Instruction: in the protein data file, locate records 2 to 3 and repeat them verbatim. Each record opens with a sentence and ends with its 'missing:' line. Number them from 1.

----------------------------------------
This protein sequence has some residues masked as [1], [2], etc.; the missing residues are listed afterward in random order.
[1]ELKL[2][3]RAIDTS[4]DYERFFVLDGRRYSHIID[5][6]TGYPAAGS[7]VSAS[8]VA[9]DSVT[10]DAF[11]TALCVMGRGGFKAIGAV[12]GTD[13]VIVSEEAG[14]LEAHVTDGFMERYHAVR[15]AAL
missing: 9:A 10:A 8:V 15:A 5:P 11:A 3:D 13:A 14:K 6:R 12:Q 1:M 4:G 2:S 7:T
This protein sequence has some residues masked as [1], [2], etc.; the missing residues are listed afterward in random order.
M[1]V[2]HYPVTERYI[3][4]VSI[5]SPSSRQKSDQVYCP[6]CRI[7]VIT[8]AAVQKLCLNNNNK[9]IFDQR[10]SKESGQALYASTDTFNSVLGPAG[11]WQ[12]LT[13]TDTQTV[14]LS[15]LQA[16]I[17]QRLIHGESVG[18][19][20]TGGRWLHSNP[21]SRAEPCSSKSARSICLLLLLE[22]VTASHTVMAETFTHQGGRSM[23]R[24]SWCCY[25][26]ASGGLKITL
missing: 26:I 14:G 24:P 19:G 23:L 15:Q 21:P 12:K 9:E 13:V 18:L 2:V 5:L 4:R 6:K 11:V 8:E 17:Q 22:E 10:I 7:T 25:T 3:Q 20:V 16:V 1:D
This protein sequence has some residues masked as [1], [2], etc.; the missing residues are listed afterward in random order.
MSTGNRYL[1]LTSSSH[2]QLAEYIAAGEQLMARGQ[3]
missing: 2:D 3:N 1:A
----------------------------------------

This protein sequence has some residues masked as [1], [2], etc.; the missing residues are listed afterward in random order.
M[1]V[2]HYPVTERYI[3][4]VSI[5]SPSSRQKSDQVYCP[6]CRI[7]VIT[8]AAVQKLCLNNNNK[9]IFDQR[10]SKESGQALYASTDTFNSVLGPAG[11]WQ[12]LT[13]TDTQTV[14]LS[15]LQA[16]I[17]QRLIHGESVG[18][19][20]TGGRWLHSNP[21]SRAEPCSSKSARSICLLLLLE[22]VTASHTVMAETFTHQGGRSM[23]R[24]SWCCY[25][26]ASGGLKITL
missing: 26:I 14:G 24:P 19:G 23:L 15:Q 21:P 12:K 9:E 13:V 18:L 2:V 5:L 4:R 6:K 11:V 8:E 17:Q 22:E 10:I 7:T 25:T 3:Q 20:V 16:V 1:D
This protein sequence has some residues masked as [1], [2], etc.; the missing residues are listed afterward in random order.
MSTGNRYL[1]LTSSSH[2]QLAEYIAAGEQLMARGQ[3]
missing: 2:D 3:N 1:A